When your team goes 15-1 and wins the NFC title, you’re going to be a pretty tough candidate to beat when it comes to being the choice for coach of the year.
Voters for the Associated Press didn’t overthink things. Panthers coach Ron Rivera has been named the winner of the award at Saturday night’s NFL Honors ceremony in San Francisco.
It’s the second time in three years that Rivera has won the prize, although it looked like his career might be heading in another direction when the Panthers started the 2014 season with a 3-8-1 record. The Panthers have gone 22-2 since then, however, and a win on Sunday would mean that Rivera won Super Bowls as both a player (the 1985 Bears) and coach on teams that lost just one game on their way to the title.
Rivera had 36.5 votes from the 50 voters. Chiefs coach Andy Reid finished second with six nods and Texans coach Bill O’Brien tied Vikings coach Mike Zimmer for third with two votes apiece. Broncos coach Gary Kubiak, Cardinals coach Bruce Arians and Patriots coach Bill Belichick also received votes.
The biggest reason why the Broncos will be playing for a Super Bowl title on Sunday is their defense.
On Saturday night, the man responsible for overseeing that defense was named the NFL’s top assistant coach of the year. Defensive coordinator Wade Phillips was honored for putting together a unit that allowed the fewest overall yards, yards per passing attempt and yards per rushing attempt during the 2015 season.
Phillips was out of the NFL in 2014 and his work with the Broncos likely has some teams wondering if they should have brought him onboard before Denver snapped him up for a second stint with the organization.
The man running the offense that Phillips will be tasked with stopping, Panthers offensive coordinator Mike Shula, finished third in the voting behind former Bengals offensive coordinator and current Browns head coach Hue Jackson.
It’s the second year that an award for an assistant coach has been part of the NFL’s pre-Super Bowl awards show. Todd Bowles won the inaugural award for his work as the Cardinals defensive coordinator and also parleyed those efforts into the Jets’ head coaching gig. Barring something very unexpected, Phillips won’t be a head coach in 2016 and that likely makes Broncos fans pretty happy.
The Associated Press defensive player of the year award won’t be going to a new home this year.
Texans defensive end J.J. Watt was the winner of the prize at the 2015 NFL Honors show and he has been named the winner again in 2016. It’s the third time Watt has been so honored in his five-year NFL career.
Former Giants linebacker Lawrence Taylor is the only other three-time winner of the award. Given how much time is left in Watt’s career and how dominant he has been to this point, that tie for the most in league history may not last for long.
Watt led the NFL in sacks with 17.5 during a regular season that ended with the Texans winning the AFC South title. He now has 74.5 sacks for his career. Watt added 50 quarterback hits, 29 tackles for losses, eight passes defensed, 76 overall tackles and three forced fumbles during the season.
With the NFL celebrating its golden anniversary Super Bowl in the Golden State, the Pro Football Hall of Fame elected an eight-man class with a distinctly California vibe.
Former 49ers owner Eddie DeBartolo Jr., Raiders quarterback Ken Stabler and Rams-Steelers-Panthers-49ers outside linebacker Kevin Greene were among the class that included first-ballot quarterback Brett Favre.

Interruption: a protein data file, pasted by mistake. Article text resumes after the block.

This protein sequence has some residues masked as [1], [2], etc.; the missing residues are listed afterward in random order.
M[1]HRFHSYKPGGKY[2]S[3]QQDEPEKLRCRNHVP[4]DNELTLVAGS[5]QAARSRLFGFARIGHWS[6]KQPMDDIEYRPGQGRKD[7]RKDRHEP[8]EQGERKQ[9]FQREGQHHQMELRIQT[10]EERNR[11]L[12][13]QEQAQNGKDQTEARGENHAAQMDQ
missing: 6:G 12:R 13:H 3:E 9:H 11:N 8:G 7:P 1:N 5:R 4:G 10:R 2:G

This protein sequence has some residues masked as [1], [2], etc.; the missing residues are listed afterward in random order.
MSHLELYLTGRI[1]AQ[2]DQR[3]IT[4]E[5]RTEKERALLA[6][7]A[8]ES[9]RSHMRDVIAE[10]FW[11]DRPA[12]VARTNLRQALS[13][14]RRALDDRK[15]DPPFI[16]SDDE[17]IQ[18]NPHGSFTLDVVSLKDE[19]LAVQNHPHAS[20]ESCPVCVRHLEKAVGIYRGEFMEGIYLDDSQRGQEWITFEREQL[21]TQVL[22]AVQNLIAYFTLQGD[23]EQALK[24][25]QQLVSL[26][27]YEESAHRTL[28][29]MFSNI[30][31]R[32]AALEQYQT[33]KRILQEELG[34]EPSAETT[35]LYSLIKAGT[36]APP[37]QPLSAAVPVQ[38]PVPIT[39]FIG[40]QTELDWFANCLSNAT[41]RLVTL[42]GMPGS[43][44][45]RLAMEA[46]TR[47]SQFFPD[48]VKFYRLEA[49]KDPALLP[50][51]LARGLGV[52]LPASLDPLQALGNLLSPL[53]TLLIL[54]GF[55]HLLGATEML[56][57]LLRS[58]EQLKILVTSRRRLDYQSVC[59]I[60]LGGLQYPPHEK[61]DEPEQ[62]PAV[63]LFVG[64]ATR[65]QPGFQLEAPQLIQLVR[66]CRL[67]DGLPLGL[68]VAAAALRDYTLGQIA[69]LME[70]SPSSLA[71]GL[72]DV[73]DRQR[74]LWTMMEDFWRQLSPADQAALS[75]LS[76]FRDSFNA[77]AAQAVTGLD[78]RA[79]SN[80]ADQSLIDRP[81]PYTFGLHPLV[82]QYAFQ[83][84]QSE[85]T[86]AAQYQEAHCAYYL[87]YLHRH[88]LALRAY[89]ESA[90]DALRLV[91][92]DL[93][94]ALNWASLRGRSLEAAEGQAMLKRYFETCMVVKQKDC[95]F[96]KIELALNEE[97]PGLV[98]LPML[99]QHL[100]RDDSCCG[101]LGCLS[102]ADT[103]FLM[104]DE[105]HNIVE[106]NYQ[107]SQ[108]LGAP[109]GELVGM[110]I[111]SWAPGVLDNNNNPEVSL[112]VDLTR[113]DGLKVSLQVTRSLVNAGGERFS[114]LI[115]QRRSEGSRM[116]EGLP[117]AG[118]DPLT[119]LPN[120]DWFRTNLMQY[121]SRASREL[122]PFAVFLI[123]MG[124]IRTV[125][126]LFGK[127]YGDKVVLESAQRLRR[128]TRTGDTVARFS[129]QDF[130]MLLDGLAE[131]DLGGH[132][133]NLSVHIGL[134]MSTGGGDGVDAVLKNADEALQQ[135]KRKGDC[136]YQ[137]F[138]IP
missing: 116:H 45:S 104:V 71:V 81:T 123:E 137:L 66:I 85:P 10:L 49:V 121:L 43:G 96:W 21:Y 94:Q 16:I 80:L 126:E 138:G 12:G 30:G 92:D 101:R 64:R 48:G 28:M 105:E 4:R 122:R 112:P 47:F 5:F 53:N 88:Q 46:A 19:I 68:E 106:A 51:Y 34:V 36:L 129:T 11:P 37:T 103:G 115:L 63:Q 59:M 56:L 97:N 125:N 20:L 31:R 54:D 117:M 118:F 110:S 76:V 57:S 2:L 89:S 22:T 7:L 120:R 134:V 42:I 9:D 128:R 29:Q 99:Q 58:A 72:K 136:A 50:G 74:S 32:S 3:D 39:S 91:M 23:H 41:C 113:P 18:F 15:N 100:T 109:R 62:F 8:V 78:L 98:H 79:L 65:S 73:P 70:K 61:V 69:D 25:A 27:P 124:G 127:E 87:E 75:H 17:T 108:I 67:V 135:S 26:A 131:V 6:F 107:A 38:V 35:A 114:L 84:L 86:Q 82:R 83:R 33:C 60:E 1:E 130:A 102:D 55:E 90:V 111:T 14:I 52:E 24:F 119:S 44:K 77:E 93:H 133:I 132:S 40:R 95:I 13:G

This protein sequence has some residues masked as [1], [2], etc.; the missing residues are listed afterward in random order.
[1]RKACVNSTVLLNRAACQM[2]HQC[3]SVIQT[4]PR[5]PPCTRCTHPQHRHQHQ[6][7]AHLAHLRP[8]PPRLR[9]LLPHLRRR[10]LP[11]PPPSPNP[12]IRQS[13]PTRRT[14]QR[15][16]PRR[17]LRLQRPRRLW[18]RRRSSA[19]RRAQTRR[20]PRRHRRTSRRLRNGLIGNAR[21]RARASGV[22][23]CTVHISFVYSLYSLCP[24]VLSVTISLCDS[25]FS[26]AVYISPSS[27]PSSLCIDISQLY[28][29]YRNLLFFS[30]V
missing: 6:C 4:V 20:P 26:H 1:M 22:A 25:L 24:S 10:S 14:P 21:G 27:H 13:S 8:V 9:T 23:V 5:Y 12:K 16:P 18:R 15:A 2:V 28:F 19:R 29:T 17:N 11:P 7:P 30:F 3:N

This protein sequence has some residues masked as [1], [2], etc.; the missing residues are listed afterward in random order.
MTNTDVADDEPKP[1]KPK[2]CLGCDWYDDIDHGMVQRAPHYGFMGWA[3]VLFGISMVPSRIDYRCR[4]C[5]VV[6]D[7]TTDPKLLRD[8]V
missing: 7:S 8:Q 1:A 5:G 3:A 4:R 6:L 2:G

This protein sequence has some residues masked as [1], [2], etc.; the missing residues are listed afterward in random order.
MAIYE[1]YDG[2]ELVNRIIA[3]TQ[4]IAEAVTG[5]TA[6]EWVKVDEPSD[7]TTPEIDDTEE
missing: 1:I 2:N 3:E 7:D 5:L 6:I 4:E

The other inductees included former Colts and Buccaneers coach Tony Dungy, Colts wide receiver Marvin Harrison, Rams tackle Orlando Pace (who played his career in St. Louis), and Detroit and Washington guard Dick Stanfel (a San Francisco native).
That class came after a nearly nine-hour meeting, which featured both debates long and short. A committee of 46 selectors discussed DeBartolo’s merits for more than 50 minutes, while it took less than 10 seconds to discuss the election of Favre, so obvious was his Hall case.
Linking Dungy and Harrison also lends a special touch to this weekend’s festivities, considering the success they had with the Colts alongside quarterback Peyton Manning, who has a game to play tomorrow.
Candidates who made it to the final 10 but fell just short of induction included coach Don Coryell, running back Terrell Davis, tackle Joe Jacoby, safety John Lynch and quarterback Kurt Warner.
One of the most-debated players in this year’s group of 15 modern-era semifinalists was well-traveled wide receiver Terrell Owens, but he was part of the group reduced in the first cuts to 10. Kicker Morten Andersen, safety Steve Atwater, guard Alan Faneca and running back Edgerrin James were also in that group.
They’ll go back into the pool next year, along with an interesting group of potential first-time eligibles including running back LaDainian Tomlinson, defensive end Jason Taylor, quarterback Donovan McNabb, safety Brian Dawkins and wide receiver Hines Ward.
Chiefs cornerback Marcus Peters was named the AP Defensive Rookie of the Year Saturday night.
The honor going to Peters is not a surprise. He tied for the NFL lead with eight interceptions and returned two of them for touchdowns for a Chiefs team that won 10 straight games to finish the regular season.
The Chiefs had just six interceptions as a team in 2014. Peters was available at No. 18 in last year’s draft because he’d been in trouble at the University of Washington, but he looks like he has staying power in the NFL.
Peters also had 26 pass breakups, 60 tackles and a forced fumble.
After a journey that took him from chemotherapy to the Pro Bowl, Chiefs safety Eric Berry has been named the NFL’s comeback player of the year.
Berry, who was diagnosed with cancer in 2014 but made the Pro Bowl in 2015, received the comeback player award at tonight’s NFL Honors event in San Francisco.
The comeback player of the year honor, which was first awarded in 1963, has usually gone to a player coming back from an injury suffered on the field the previous season. But Berry is an even more inspirational choice than most, having come back from a Hodgkin’s lymphoma diagnosis that ended his 2014 season. Despite undergoing chemotherapy in the offseason, Berry played all 16 games for the Chiefs in 2015, and played very well.
Upon receiving the award tonight, Berry thanked the medical professionals who helped nurse him back to health, and encouraged his fans to follow their dreams, as he’s continuing to follow his.